The Humane Society of Cumberland County has announced plans to close its shelter operations in mid-November, allowing time to find homes for the pets currently housed there.

The Humane Society has struggled with debt payments the current board of directors inherited from previous management. President Alan Baker said, "After six months, there is no other solution. The PAWS variety store is a positive source of funding but it is not enough to provide good care. If we're going to house animals, we need to do it right."

In the 2009-'10 fiscal year, the Humane Society was contracted with the city of Crossville to provide housing for animals brought by city animal control officers at a rate of $39,000 for the year. During budget talks for the 2010-'11 year, the Humane Society asked for an increase in funding. The city budgeted $25,000 for the Humane Society. In August, the shelter, which became a guaranteed adoption facility, was unable to take all the animals brought to it by animal control. At that time, the city began talks with Cumberland County for a joint animal shelter operation.

"Even with the city's funding, the problem was bigger," Baker said. "They [previous boards of directors] should never have split off from the county."

Baker said the Humane Society also attempted to negotiate with its creditors, but was unsuccessful.

"With its reduced revenues, the continuing weak economy and creditors who are not willing to help, we cannot afford to keep the shelter open," Baker wrote in a press release.

It is hoped the PAWS variety store will remain open and serve as a source of funding for the continuing spay/neuter program and community education efforts.

Baker thanks all those who had contributed time or funding to the Humane Society in the past.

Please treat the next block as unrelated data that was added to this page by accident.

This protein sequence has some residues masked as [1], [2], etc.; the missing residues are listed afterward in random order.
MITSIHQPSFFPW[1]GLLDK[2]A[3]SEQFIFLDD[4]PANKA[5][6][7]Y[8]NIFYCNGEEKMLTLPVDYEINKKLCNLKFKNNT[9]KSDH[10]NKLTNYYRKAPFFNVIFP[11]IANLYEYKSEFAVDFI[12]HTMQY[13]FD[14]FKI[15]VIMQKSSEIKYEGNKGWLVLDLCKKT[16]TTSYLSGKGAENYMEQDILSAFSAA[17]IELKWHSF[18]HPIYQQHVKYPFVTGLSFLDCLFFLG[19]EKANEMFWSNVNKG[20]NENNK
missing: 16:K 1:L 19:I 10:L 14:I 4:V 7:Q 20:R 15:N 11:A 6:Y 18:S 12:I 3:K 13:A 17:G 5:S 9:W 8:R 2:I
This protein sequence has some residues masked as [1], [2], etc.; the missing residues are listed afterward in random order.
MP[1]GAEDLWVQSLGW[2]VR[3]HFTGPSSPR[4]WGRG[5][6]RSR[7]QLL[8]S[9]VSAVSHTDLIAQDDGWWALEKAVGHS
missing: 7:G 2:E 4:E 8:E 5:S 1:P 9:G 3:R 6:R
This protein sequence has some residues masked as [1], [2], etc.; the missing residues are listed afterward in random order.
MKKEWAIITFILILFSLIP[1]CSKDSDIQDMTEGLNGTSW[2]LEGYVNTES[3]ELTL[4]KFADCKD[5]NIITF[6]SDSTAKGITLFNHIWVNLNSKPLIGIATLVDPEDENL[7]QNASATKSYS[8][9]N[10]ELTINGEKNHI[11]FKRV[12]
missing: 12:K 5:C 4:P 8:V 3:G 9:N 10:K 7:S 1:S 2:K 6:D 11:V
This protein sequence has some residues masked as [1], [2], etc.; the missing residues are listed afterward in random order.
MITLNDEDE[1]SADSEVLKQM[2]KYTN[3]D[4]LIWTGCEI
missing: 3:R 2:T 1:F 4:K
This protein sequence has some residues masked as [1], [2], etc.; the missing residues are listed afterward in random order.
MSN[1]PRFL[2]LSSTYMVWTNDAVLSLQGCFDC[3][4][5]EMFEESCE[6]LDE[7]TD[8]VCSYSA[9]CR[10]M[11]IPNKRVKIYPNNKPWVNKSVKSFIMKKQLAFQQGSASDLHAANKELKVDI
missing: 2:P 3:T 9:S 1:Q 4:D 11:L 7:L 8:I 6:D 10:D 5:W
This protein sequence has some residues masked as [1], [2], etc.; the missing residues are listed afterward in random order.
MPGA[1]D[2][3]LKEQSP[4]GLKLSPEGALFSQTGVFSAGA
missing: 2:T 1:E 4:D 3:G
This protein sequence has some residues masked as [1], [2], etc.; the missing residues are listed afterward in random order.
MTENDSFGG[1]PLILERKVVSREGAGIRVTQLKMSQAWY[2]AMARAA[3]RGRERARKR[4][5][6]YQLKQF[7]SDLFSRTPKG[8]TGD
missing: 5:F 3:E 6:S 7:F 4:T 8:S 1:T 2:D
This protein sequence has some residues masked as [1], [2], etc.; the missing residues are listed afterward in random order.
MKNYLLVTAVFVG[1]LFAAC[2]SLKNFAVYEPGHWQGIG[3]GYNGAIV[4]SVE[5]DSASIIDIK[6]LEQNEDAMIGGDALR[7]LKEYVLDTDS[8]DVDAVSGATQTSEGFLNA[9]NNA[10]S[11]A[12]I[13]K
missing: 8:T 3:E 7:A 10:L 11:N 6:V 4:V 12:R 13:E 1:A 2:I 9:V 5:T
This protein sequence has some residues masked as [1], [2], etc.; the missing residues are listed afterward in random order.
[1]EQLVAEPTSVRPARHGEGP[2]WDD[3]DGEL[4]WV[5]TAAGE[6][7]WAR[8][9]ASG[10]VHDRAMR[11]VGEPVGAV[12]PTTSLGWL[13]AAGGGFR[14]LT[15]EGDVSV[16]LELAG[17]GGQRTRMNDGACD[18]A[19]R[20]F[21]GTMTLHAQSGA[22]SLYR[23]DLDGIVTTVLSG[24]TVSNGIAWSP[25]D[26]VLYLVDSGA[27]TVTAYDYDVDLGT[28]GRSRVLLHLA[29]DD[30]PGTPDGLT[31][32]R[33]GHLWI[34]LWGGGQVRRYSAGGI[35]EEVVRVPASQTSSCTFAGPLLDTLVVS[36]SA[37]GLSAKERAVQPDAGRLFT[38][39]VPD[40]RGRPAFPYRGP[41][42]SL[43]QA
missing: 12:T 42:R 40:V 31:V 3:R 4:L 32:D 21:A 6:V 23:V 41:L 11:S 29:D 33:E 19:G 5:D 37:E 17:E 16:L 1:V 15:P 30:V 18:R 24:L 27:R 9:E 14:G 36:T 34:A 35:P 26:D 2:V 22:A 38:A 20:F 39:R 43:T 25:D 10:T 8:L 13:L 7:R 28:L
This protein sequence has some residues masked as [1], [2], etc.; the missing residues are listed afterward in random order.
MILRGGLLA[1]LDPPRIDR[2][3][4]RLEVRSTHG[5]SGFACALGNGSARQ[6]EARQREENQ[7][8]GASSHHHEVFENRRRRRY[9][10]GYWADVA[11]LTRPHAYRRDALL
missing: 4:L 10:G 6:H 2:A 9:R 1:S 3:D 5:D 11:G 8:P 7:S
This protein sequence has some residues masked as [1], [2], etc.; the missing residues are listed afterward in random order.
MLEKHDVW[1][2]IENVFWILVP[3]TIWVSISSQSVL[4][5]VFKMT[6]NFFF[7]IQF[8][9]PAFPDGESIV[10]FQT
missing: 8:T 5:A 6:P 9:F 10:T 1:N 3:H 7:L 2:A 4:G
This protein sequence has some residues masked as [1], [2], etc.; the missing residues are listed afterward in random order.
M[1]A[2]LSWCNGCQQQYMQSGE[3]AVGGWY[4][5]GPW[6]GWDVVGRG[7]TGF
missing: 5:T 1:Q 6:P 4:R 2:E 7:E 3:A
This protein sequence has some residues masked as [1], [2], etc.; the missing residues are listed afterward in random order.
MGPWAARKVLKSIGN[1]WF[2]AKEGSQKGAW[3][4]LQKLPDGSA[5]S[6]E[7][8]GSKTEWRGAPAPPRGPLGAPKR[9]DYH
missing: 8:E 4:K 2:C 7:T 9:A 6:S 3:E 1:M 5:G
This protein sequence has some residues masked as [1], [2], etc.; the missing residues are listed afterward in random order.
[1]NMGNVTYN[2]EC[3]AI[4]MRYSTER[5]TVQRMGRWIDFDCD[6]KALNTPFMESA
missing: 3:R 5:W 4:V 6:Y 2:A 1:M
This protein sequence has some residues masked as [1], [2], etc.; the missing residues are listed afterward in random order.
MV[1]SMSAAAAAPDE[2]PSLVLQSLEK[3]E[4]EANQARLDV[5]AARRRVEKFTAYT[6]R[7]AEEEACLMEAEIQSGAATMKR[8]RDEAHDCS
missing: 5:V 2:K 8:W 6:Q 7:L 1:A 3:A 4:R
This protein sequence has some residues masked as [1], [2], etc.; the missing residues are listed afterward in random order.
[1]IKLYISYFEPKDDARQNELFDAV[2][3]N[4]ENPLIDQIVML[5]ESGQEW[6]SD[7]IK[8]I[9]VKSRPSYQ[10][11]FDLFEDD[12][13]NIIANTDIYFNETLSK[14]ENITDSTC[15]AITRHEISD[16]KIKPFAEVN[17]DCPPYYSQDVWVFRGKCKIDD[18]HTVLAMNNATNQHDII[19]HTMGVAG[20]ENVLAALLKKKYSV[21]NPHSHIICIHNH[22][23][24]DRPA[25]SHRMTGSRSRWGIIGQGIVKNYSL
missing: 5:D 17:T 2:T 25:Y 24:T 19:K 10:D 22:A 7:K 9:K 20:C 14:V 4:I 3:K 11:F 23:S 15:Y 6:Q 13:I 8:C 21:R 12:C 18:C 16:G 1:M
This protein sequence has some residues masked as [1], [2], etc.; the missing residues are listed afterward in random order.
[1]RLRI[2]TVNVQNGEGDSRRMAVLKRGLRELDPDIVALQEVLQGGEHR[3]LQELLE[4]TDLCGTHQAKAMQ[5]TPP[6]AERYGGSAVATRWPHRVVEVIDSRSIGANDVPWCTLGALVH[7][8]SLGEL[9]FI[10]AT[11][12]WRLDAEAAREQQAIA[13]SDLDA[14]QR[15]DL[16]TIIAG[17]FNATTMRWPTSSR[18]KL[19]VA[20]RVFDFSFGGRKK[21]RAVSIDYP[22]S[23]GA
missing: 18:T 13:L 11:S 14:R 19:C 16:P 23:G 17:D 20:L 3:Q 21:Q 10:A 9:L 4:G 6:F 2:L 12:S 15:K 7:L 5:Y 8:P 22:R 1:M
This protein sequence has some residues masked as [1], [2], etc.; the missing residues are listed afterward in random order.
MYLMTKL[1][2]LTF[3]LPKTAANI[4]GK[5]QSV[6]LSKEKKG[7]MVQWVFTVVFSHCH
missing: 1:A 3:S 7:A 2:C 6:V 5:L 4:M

"This support has helped the Society rescue and place over 15,000 dogs and cats in the past 25 years. We feel that it is time to reconsider how we can best help the community with our limited resources," Baker said.

The Humane Society board voted Wednesday night to cease shelter operations to give the shelter employees adequate notice and to have time to find homes for the pets still housed at the facility at 594 Cook Rd.

There are currently 50 cats and 39 dogs, of various ages, breeds and sizes, available for adoption. Most have been spayed or neutered and all have received needed medications. Records of vaccinations and treatments are provided with each animal. The board is offering reducing adoption fees to help find good homes for those pets.

Most available pets can be seen on the website, Some Humane Society pets are cared for in foster homes. Baker said foster-pets are brought to the shelter during business hours on Saturdays to meet prospective adoptive families, or ask shelter staff to arrange a meeting.

The shelter is open to the public from 11 a.m. to 5 p.m. seven days a week. For more information, call 484-9700.

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